Go beyond the RRSP: Maximizing tax deductions

September 7, 2021
Go beyond the RRSP: Maximizing tax deductions

Have you ever used, or have thought about using the registered retirement savings plan that’s available to us in Canada? If yes, I assume that you want to use it because it offers a great tax benefit, and helps you grow your long-term savings for your future retirement, right? That’s usually the case for most people. As our team of financial planners in Vancouver would tell you, the RRSP is something of interest to most people because of the above reasons.

First, let’s have a quick refresher about some key points of the RRSP, and why it has been a long-time staple in the financial planning of so many Canadians.

The RRSP contribution reduces your taxable income.

This means that if someone earns $100,000 a year, and they contribute $10,000 into their RRSP, they only need to pay taxes on $90,000 worth of income. This could mean a reduction of around $3500-$4500 of taxes paid.

The money grows tax deferred.

Deferred means not yet, so while the money is sitting inside the RRSP (being invested, hopefully, and not just in a savings account), you won’t be taxed on it every year like you would your normal income. It only becomes taxable once you decide to make the withdrawal. Which brings us to our next point.

When making a withdrawal from an RRSP you’ll have to pay full income tax.

Ideally, you would make withdrawals from your RRSP once you’re retired. The idea is that in retirement, people would generally have lower income. So even though you’re making withdrawals from your RRSP, it will be balanced out by the fact that you’re not making as much working income. There are 2 ways that you can temporarily withdrawal some money from your RRSP: The homebuyer's plan and the lifelong learning plan, but pay attention to the fine print: you'll need to pay it back at some point.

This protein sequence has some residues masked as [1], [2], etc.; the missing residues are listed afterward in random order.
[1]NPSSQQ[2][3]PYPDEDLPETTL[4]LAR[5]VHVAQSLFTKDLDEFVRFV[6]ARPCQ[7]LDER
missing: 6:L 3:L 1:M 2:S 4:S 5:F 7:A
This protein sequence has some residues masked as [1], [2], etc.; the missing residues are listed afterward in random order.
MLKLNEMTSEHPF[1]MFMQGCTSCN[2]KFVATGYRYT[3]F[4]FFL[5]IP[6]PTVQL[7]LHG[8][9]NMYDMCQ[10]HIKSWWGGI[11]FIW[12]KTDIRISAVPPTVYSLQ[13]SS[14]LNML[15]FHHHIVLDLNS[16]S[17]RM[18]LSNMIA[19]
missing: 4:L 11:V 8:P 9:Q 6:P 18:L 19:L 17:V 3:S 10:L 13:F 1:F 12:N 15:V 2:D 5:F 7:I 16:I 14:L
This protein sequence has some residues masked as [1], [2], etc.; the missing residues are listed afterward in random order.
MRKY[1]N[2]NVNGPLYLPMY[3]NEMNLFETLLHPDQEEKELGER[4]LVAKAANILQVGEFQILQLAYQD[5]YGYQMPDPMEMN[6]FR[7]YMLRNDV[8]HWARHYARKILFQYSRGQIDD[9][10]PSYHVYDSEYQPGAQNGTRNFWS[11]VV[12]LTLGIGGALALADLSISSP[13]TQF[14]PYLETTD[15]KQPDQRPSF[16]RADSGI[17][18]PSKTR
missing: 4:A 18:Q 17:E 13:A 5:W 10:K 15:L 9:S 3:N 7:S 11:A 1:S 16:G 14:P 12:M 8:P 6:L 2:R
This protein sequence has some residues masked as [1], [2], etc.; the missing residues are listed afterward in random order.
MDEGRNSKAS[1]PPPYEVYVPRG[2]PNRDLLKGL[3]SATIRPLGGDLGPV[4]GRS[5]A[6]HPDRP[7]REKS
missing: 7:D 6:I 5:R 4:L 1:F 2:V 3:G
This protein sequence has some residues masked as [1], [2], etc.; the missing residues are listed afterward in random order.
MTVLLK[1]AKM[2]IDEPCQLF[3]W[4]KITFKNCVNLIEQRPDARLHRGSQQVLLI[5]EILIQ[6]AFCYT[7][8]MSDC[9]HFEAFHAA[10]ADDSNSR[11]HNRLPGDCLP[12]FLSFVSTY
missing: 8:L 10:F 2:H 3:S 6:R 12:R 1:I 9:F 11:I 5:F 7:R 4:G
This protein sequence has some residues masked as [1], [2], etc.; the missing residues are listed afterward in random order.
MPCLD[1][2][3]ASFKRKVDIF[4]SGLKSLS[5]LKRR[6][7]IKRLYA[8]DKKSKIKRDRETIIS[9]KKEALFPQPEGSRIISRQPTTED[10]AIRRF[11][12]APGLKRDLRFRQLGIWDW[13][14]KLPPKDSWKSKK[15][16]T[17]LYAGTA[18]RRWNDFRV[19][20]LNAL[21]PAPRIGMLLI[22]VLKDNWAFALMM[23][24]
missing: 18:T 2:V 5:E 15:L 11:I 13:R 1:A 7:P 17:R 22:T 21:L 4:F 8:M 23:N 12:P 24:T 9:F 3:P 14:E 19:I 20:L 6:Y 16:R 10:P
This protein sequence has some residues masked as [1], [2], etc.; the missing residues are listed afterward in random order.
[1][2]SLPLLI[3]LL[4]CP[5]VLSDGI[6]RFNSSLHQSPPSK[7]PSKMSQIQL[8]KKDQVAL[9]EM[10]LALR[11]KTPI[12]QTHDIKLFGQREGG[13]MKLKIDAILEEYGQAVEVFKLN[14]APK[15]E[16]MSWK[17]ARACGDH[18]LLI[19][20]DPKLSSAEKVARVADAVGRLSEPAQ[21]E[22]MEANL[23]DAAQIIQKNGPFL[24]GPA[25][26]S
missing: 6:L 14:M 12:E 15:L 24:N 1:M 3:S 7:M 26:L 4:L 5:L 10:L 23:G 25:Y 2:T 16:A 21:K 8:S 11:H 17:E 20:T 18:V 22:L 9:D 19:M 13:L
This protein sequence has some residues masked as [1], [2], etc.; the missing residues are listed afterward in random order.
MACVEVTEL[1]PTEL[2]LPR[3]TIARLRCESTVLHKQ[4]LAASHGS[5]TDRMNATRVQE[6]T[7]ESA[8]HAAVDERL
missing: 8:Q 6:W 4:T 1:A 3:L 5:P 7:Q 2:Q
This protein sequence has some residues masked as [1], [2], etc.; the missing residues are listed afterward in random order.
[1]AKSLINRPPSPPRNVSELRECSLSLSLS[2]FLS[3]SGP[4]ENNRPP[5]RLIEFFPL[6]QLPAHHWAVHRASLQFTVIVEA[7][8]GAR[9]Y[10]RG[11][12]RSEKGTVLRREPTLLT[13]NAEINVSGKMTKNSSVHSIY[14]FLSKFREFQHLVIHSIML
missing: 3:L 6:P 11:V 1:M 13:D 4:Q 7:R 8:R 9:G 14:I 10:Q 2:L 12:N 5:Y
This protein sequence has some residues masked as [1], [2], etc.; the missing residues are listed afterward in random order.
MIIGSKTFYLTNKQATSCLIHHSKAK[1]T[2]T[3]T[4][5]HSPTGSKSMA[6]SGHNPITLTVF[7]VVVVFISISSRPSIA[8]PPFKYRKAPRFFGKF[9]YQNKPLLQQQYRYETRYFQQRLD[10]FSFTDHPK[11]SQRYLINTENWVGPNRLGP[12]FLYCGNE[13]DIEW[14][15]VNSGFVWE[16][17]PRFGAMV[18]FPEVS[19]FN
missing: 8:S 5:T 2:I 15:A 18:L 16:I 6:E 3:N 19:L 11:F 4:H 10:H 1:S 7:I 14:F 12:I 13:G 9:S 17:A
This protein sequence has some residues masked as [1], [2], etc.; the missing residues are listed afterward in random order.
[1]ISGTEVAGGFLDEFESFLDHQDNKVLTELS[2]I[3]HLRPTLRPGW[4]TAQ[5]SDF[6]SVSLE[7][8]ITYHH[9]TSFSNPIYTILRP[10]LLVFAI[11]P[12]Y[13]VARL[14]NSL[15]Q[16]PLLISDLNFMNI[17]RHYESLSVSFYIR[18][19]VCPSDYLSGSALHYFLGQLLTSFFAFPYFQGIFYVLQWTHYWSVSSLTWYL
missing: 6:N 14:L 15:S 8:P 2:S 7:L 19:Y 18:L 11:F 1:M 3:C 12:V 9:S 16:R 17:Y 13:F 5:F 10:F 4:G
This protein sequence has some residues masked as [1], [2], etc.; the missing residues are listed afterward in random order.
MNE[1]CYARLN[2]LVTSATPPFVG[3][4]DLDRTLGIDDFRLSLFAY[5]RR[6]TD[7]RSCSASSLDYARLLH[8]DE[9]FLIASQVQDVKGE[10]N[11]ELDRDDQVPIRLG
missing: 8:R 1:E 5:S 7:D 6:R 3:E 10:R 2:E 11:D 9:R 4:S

If you and your partner have different incomes, use spousal RRSP.

There are many single income families, or families where the partner make very different incomes. If this is the case, the higher income partner can contribute to the lower income spouse's RRSP. The deduction will go to the higher income spouse, but the savings will be under the lower income spouse's name. Essentially, you could get some income splitting happening.

As you can see, the biggest benefit here is that your RRSP contributions lowers your taxable income, which means you will pay less taxes. For some people it might even give them a tax refund! But here’s a secret that a lot of people don’t know, which we are excited to share with you today: there is another way to get that same tax refund, without the downside of the withdrawals being fully taxable!

In Canada, when you borrow money (that is, take on a loan), you will need to pay interest. If you invest in certain assets with that loan, the interest that you pay on the loan would actually qualify you for tax deduction as well. If you’re not sure about this, ask your accountant about line 22100 – carrying charges and interest expenses, and they’ll tell you all about it.

We can use this to our advantage. Let’s assume that you borrowed $200,000 and the bank charged you an interest of 5%.This means that in one year, you’ll be paying 5% interest, or $10,000. At the end of the year, you would have $10,000 of interest expenses, which will lower your taxable income by $10,000. You’ve achieved the same income deduction as if you contributed $10,000 into your RRSP. Not to mention, if you had invested the loan into something, making 10% hypothetically, you’d end up with $20,000! This is what we mean when we say you can go beyond the RRSP: not only do you get a tax deduction, you also get amazing potential for growth!

Talk to us to learn more about the RRSP and find out how you can supercharge your own financial plan!

The contents of this post are from informational purposes only and should not be considered financial advice.

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